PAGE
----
Sunday, February 26, 2012

Classroom Management Strategies

Today I'd like to list some classroom management strategies I've learned from observing teachers while working as an assistant.

1. Compliment! Compliment! Compliment!

 In our university classes, we've been constantly reminded on using positive reinforcement instead of punishment. However, I was starting to think that realistically, using punishment to some extent is unavoidable, since I saw it being used in so many classrooms by experienced teachers. This is why I was so excited when I saw a substitute teacher manage a grade two/three split class beautifully through the art of complimenting. 

These are the things she would say throughout the day, to keep the children on track:

  •       “Who can I compliment who’s showing that they’re ready to learn ?”
  •       “Who can I compliment who’s a hard worker ( or doing a good job)?”
  •       (Name of student), please compliment a person (or two people) who are showing that they are ready (to learn).”
 (In the last strategy, the teacher lets a student compliment on other students. I love this approach, since it shows children that being respectful listeners or workers directly affects each other's learning. This strategy worked well especially before a specific student presents something in front of the class, through activities such as show and tell, or simply showing their project to the class. Sometimes the teacher has to specify and say "Please choose one boy and one girl" in order to prevent girls just calling on girls and vice versa.)

2. Sing a song

 This strategy seemed to work well to get the children to quiet down and focused during carpet time. The teacher used this song, but I'm sure there are other songs out there which would work well for the same purpose. 

I like the way that (name of student) looks ready.

I like the way that (name of student) looks ready.

I like the way that (name of student) looks ready.

(Name of student) looks ready too.

3. Star Worker

This strategy is useful when students need to stay on task during individual desk work. The teacher puts a star on the white board and says, “In this star, I’m going to be putting the names of people who are at their best behaviour and working hard. People who have got their name in the star, please come see me after class.”The teacher told me that she usually gives out rewards to those students, such as scented stickers or candy. I thought this strategy would especially be good for substitute teachers.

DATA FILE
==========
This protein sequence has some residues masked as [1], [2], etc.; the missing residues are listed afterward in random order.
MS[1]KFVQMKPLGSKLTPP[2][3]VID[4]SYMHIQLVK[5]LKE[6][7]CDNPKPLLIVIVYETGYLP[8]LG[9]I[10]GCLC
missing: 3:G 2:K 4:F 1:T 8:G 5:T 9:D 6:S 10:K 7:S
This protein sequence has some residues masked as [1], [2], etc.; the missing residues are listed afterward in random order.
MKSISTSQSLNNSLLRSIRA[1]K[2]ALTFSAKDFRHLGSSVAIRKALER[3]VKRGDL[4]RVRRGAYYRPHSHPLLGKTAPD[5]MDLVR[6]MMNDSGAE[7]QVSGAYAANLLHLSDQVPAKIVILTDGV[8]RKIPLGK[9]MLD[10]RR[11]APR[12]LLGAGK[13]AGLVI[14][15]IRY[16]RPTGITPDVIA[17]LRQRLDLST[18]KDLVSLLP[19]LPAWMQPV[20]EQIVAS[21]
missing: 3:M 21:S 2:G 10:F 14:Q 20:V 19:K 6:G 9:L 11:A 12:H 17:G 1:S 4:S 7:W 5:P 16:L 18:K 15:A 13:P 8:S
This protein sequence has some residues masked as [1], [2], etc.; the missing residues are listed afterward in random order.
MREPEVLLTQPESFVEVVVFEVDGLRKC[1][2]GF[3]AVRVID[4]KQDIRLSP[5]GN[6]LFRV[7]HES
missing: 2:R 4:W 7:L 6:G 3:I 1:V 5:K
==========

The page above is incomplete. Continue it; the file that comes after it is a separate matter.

4. Magic piece of garbage

During clean up time, I've been in many classrooms where the teacher constantly needs to remind the children to keep cleaning up after art, or activities with high degrees of freedom, such as centres. The teacher told me that this strategy is an excellent way to motivate students on getting the room cleaned up. 

When students start cleaning up, the teacher tells them "I have chosen a magic piece of garbage. The person who picks up the magic piece of garbage gets a prize after cleaning up." The teacher keeps his/her eye's on the specific piece, and after the cleaning is finished, tells the students what the piece was (it can be anything, such as a specific piece of paper on the floor) and who picked it up. This way, the children are encouraged to pick up as many pieces of garbage as possible. Again, the scented stickers or candy can be used for rewards. 

This is it for now. I'll post more strategies as I learn more from the different classrooms I'll be substituting in as an educational assistant. Thanks for reading!

Wednesday, February 22, 2012

The benefits of Khan Academy

Yay! My first post!

Today I worked at Shoreline Middle School as an educational assistant with an amazing group of grade sixes. Ever since I worked last year with the grade sixes at Gordon Head Middle School, I've really enjoyed working with this age group. I spent the morning in the resource room, and was pleasantly surprised to see the teacher use Khan Academy to teach equivalent fractions to the class. I became really excited, since I had just learned about Khan Academy in my information technology class last term. It's always great to see different things we learn in university classes implemented in actual classrooms with children. The students spent about 15 minutes to try the program out for the first time. I didn't know this before, but if you create an account, you can actually create avatars which you can change as you earn more badges in the program. I noticed that this function seemed to drastically increase the students' motivation, since it gives the program a game-like feeling. The students were discussing with each other which avatar they wanted to get later on as they advanced in the program. When the teacher asked them at the end of the block how they thought about using Khan Academy, the majority of the students said that they really liked it because it was "fun" and "cool", and that they would use the program at home as well.

Although I believe that a computer program can never and should never replace an actual teacher, I feel that Khan Academy is a great empowering tool to enable students to work independently. I would recommend this program especially to students who need reviewing but are embarrassed to admit that they are confused in class. Such students would be able to watch the same video as many times as they need to without feeling rushed. Others who need more of a challenge would also benefit from it, as they have the freedom to move ahead, and choose topics that spark their interests.